Cancer and Flu
CDC recommends that people with cancer or a history of cancer, and people who live with or care for cancer patients and survivors, should get a seasonal flu shot. Immune defenses become weaker with age, which places older people at greater risk of severe illness from flu. Also, aging decreases the body’s ability to have a good immune response after getting a flu shot. Healthcare providers should be aware of the two vaccines designed specifically for people 65 and older.
INFORMATION OF INTEREST
Summit’s Influenza Vaccine Availability Tracking System (IVATS) is Live for the 2017–2018 season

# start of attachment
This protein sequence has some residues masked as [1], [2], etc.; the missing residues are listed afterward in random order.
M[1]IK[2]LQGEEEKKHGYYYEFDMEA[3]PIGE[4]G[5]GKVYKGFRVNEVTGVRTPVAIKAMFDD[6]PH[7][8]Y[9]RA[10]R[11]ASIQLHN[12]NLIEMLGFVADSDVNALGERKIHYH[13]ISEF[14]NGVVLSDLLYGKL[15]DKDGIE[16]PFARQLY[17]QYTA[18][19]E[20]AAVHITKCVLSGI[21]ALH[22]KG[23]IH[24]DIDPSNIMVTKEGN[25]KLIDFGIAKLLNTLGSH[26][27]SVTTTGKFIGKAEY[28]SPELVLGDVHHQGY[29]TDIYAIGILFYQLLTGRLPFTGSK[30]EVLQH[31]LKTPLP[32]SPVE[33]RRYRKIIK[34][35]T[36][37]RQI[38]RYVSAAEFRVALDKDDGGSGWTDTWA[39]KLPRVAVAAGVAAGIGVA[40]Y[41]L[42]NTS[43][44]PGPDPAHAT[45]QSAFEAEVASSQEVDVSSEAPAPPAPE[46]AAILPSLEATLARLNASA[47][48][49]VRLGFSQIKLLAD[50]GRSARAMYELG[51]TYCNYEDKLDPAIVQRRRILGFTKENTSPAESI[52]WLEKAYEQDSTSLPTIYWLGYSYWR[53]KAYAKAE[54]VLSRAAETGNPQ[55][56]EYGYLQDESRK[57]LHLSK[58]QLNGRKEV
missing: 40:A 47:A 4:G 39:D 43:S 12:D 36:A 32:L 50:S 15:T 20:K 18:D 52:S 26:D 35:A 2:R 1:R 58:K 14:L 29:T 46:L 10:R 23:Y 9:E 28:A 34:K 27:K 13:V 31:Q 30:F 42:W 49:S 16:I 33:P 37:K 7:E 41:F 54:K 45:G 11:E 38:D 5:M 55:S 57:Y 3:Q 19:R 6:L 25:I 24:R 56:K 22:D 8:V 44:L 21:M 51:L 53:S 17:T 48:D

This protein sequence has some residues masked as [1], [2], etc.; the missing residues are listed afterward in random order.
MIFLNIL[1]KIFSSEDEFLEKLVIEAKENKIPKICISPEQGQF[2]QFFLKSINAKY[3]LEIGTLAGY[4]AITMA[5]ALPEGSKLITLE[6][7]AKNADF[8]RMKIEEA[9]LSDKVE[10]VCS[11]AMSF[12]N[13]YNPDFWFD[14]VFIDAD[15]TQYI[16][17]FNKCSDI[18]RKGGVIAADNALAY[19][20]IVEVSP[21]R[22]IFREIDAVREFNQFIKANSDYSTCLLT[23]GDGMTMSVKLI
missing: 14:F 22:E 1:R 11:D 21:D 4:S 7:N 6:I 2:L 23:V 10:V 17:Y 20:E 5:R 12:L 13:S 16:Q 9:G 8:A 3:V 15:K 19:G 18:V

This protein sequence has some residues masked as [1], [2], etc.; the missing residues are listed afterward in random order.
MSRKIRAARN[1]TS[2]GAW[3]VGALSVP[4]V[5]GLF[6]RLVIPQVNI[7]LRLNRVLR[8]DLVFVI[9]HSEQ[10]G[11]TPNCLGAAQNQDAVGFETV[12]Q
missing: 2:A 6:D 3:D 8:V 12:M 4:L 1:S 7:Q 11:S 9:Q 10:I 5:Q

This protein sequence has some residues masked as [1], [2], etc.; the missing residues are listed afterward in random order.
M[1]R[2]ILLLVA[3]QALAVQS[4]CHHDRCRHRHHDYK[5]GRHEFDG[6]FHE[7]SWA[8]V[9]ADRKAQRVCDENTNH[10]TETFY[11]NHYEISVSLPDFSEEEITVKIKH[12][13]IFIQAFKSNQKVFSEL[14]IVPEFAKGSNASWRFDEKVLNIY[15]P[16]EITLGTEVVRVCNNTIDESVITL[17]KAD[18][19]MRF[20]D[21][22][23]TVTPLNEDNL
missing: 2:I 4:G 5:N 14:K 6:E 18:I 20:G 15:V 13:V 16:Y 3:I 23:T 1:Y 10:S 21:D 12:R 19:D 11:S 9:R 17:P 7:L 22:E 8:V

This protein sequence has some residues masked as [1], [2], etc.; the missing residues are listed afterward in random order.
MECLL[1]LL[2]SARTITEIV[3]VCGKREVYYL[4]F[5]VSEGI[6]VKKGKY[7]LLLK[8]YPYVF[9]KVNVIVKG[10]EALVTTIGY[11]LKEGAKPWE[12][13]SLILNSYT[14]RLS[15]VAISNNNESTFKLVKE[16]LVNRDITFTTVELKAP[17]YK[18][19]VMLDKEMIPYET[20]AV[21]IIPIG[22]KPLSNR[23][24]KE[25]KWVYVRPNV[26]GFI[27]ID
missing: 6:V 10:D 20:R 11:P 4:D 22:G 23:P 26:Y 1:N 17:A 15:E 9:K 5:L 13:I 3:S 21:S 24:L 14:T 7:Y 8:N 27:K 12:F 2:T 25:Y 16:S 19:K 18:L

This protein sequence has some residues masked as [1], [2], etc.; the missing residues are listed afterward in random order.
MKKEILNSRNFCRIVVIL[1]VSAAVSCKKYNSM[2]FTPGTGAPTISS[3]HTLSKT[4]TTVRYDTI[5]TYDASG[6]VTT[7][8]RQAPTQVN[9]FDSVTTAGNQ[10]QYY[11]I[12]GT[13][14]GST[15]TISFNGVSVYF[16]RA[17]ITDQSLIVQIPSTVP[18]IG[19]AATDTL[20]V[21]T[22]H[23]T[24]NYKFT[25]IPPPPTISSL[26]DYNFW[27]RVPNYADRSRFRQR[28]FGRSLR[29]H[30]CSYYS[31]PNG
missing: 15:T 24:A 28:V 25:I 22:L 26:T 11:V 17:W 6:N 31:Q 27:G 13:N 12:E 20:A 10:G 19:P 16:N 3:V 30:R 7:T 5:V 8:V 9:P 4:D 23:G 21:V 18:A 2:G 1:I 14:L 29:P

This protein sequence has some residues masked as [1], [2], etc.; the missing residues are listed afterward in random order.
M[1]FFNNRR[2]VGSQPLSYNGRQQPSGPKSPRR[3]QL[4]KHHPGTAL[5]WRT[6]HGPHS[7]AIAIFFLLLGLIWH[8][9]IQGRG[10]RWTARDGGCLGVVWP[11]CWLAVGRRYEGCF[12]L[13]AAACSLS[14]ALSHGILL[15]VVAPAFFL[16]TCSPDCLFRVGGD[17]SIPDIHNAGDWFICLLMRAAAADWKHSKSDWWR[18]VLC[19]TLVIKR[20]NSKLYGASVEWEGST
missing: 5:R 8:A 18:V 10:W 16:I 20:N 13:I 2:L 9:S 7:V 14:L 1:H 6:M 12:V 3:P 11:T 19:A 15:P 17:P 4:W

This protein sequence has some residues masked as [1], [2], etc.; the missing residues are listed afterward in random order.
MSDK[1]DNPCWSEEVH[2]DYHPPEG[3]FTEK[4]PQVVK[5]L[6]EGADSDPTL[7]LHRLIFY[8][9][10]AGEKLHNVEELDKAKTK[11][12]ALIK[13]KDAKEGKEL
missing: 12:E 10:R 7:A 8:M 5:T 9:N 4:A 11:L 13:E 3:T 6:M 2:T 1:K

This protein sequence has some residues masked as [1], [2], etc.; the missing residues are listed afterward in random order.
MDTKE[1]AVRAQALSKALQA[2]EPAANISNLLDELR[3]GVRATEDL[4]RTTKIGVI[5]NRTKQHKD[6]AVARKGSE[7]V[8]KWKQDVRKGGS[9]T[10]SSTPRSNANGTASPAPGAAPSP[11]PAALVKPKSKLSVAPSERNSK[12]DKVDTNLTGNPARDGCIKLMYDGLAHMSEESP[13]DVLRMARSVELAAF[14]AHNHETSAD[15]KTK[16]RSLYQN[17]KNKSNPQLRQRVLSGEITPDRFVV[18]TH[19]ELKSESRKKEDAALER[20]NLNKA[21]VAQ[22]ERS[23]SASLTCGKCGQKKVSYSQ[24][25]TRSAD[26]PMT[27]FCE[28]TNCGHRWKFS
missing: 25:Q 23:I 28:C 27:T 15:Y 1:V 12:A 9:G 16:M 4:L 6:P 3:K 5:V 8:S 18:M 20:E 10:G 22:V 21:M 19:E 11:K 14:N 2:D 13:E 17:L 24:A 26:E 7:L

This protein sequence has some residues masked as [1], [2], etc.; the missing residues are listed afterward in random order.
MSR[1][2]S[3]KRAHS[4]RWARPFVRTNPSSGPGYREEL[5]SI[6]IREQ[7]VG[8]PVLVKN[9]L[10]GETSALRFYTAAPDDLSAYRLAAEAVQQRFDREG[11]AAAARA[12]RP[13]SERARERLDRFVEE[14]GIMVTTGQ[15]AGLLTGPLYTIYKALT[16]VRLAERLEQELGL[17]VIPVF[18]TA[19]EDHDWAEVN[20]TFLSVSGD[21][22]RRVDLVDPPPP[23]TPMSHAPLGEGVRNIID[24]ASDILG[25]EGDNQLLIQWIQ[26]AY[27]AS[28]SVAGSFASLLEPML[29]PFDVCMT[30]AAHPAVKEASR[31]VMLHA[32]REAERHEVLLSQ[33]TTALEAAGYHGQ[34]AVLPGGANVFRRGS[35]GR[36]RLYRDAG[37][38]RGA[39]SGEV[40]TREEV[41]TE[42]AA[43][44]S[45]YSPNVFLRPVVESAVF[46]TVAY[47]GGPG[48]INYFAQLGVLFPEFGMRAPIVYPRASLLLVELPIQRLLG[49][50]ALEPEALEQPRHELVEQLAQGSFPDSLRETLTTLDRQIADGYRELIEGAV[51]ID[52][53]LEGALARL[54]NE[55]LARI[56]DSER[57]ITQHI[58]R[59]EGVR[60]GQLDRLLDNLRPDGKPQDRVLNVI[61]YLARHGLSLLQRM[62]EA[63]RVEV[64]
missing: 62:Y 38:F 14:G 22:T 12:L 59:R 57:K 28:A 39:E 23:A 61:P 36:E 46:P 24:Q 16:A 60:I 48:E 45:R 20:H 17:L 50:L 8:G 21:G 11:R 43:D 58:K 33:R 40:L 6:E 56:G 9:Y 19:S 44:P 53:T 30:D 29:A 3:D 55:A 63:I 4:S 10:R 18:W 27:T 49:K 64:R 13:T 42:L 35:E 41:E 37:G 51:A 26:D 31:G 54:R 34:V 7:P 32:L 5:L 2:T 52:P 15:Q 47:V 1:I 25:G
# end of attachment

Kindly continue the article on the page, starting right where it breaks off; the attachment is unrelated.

IVATS serves as a resource for healthcare settings wishing to purchase influenza vaccine. IVATS contains information from approved, enrolled, and participating wholesale vaccine distributors or manufacturers of U.S. licensed influenza vaccine. Ongoing updates will be made throughout the 2017–2018 influenza vaccination season.
Three Slide Decks Available to Support New Standards for Adult Immunization Practice
The Summit’s Access and Collaboration workgroup has developed three separate slide decks with talking notes to support partners and others who wish to present on the Standards to their peers and colleagues. The three audiences targeted by the decks are: healthcare providers; patients/public; and public health. These are now available, along with tips and tools on how to use them, at the Summit website.